Huibert-Jan Lekkerkerk


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Smashwords book reviews by Huibert-Jan Lekkerkerk

  • Shelter (Blood Haze: Book One) on July 25, 2011

    Received this book through librarything. As a SF&F lover, vampire novels are slightly outside my own comfort range (though thanks to the liking thereof of my wife I'm often confronted with it...). I liked the slighlty new (at least to me) approach towards vampires and the how and what of them. The book is an easy read (though there are some typo's / mistakes in them that can be annoying...) but.... I do understand the need to cut large books into parts and I also understand the marketing value of having a cliff-hanger at the end of a book but... this book was very short (read it in under an hour) and actually only one thing happens, girl falls in love, boy falls in love (and again), girl finds out boy 1 is vampire and boy 2 is vampire hunter. Girl runs away, comes back, book stops... Even the teenagers / YA's it is aimed at must (or should?) require a bit more substance (or have I grown that old already?) Next time, please finish the plot properly before ending book 1!
  • Attack of the Lushites on July 25, 2011

    The book I received was rifled with errors making the read especially hard for me, a non-native english speaker. But apart from that, the book was also hard to read due to the lack of a clear story line. I completely missed the shift from the 'fast food' universe to the 'drinking' universe at the start leaving me wondering for quite a few pages what had happened. The (somewhat) unexpected end did not really help here either, the introduction of yet another galaxy with a focus on smoking was on the one hand to be expected, on the other hand it made the story quite unbelievable. As a great fan of humor books with the Hithchikers guide my all time favourite, I must say I was disappointed. The book is advertised as being in the same category and has some interesting views. But the writing style / storyline somehow manages to spoil an idea that could have been great. It might be the constant reference to other SF works or the constant hammering on the obese shape of the main players, but all in all this was not the enjoying read I had hoped for!
  • Let's Get Digital: How To Self-Publish, And Why You Should on Sep. 12, 2011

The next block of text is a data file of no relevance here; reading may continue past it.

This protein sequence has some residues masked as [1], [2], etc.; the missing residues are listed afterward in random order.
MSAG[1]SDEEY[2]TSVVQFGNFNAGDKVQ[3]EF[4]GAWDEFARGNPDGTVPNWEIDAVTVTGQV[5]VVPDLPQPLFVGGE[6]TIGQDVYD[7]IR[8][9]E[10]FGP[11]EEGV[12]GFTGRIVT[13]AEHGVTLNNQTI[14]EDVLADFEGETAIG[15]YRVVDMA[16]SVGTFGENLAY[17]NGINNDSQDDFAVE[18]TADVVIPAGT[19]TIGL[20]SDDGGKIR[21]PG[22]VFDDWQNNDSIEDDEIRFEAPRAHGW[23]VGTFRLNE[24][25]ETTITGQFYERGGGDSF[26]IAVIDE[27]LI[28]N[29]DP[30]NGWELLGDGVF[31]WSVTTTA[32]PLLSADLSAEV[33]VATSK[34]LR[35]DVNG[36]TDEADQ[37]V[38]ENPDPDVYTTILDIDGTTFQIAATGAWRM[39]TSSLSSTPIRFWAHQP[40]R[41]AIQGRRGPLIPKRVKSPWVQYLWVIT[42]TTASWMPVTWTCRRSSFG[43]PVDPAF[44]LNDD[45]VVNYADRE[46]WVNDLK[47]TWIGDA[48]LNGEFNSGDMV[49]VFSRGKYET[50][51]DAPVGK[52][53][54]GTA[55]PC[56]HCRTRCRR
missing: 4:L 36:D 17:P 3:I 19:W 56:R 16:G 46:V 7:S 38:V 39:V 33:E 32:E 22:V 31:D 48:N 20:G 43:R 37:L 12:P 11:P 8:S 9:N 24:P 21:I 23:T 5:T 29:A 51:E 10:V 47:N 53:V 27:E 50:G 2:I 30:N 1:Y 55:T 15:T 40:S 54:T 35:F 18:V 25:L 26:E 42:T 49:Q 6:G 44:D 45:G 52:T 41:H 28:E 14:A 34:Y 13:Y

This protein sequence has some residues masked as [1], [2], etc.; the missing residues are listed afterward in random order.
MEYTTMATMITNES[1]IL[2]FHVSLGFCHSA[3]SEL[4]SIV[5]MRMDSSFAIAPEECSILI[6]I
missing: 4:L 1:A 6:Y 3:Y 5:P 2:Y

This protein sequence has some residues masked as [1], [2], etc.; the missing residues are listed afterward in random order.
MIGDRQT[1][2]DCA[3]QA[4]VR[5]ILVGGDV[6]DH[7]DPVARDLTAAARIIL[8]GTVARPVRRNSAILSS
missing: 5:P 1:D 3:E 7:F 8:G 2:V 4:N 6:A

Received this book through LT Members giveaway Having authored a number of 'real' books which were all almost 'self-published', I was really interested to learn from this book how to improve / get new ideas. The author, who claims himself to be some sort of an expert (but is actually only a few months into the self-publishing business!) is obviously a 'fiction' author. That is both good and bad for this book... The good news is that there is experience in writing books and also in publishing a few of them. As a result there is a lot of information and little is left out. The bad news is that this book indicates little experience of the author with non-fiction books. Instead of giving short, concise information on the subject, the book is a long series of repeats and thick prose. Not bad for a novel, quite a killer for this type of book. For example the numerous referrals to the increase in sales of e-books between november 2010 and february 2011 which is used as an argument for self-publishing gets quite boring after the first two referrals. Also the constant hammering on why you really, really, really should self-publish and why you should avoid all those publishing houses gets boring after the first few chapters. Finally, the almost complete absence of bullets, tables and the like do not help in the readability and make it hard to use the book as a reference. Some further suggestions to prospective readers (authors?). Skip the 33 succes stories as you will learn very little from them. They may be fun to read (I didn't think so, but who am I...) but add little to the solutions for your problems. Furthermore, the practicalities at the end of the book are really practical and should be read together with the main text (appendix signals may read, these are a must read!). Also make your own calculations about revenues and whether it is worthwile to self-publish. The authors' calculations are at the least misleading and at the worst plainly incorrect. Self publishing does cost money and time (time = money) and the actual costs and time are not calculated against the potential revenues as should be in a proper cost-benefit analysis. For example the calculation on 'debugging' your document states that it may cost US$100 - US$200 to have this outsourced, so the idea of the author is that it is better to do this yourself which cost him a day! A simple cost-benefit analysis teaches us: 1 day = 8 hours; minimum hiring cost for labour (NL) = US$20 (approx) = US$ 160... So having your book professionally debugged costs around the same as having your house cleaned by a professional. So on your first book with nothing more to do and little money in the bank it is worthwile to do this yourself. If you are a bestselling author, better spend the day writing a new story... My verdict: worthwile information if you are able to wrestle your way through it..